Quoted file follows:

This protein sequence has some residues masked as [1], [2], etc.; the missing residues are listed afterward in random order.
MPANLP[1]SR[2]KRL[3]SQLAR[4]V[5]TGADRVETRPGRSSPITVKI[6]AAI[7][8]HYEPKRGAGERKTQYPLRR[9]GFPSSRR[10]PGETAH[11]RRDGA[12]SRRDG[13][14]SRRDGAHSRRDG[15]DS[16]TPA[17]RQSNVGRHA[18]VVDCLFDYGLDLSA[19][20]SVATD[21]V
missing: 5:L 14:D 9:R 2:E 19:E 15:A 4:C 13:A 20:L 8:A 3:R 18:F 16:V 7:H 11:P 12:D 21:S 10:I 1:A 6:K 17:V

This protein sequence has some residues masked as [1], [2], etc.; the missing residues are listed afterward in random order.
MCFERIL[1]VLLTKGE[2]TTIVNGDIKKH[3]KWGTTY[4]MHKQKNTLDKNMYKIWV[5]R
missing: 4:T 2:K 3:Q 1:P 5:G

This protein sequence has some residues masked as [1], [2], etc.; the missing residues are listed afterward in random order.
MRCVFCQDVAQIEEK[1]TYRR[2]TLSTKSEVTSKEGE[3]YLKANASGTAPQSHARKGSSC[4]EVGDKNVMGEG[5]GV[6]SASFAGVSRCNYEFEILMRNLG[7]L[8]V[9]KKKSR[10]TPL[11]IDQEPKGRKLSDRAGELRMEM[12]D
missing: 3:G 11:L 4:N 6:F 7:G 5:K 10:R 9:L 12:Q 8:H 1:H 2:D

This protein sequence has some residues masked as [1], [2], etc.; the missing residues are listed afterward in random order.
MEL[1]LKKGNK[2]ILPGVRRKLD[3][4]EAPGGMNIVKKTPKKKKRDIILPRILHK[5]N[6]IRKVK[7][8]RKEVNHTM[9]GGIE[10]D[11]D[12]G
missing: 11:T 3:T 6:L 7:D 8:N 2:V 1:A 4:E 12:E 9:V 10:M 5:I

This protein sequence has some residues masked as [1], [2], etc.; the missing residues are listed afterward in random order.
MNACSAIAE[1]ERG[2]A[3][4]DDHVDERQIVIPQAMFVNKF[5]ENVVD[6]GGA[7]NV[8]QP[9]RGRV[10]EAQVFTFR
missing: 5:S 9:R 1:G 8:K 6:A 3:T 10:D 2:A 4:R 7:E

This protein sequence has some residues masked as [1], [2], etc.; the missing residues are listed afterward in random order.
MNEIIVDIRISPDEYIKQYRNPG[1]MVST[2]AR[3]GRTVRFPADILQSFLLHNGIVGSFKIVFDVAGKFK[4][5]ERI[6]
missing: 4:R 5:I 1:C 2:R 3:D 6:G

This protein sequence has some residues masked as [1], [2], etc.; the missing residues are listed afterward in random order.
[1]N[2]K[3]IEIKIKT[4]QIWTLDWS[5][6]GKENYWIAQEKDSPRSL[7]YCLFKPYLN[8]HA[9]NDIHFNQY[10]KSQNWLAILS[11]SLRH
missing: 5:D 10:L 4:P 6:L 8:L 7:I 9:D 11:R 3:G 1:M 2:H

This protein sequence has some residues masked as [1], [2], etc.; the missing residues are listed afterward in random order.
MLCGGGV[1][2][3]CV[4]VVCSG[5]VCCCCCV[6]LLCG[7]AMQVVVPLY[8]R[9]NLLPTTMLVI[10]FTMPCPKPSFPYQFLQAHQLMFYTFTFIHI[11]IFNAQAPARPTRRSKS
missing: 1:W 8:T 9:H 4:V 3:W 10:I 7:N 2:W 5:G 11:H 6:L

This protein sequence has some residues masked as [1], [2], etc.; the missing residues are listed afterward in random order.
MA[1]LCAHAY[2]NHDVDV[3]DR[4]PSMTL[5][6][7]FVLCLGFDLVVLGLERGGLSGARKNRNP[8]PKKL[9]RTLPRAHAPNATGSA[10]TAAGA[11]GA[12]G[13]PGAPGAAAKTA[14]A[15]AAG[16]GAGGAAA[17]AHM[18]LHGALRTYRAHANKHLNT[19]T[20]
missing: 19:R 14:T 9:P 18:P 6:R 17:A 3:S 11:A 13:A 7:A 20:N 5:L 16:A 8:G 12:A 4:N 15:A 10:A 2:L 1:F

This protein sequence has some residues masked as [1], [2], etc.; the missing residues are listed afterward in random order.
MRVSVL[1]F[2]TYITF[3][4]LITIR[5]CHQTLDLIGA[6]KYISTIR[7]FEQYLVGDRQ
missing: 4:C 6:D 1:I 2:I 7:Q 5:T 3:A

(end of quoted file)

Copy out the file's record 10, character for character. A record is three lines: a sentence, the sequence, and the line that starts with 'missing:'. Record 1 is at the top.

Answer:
This protein sequence has some residues masked as [1], [2], etc.; the missing residues are listed afterward in random order.
MRVSVL[1]F[2]TYITF[3][4]LITIR[5]CHQTLDLIGA[6]KYISTIR[7]FEQYLVGDRQ
missing: 4:C 6:D 1:I 2:I 7:Q 5:T 3:A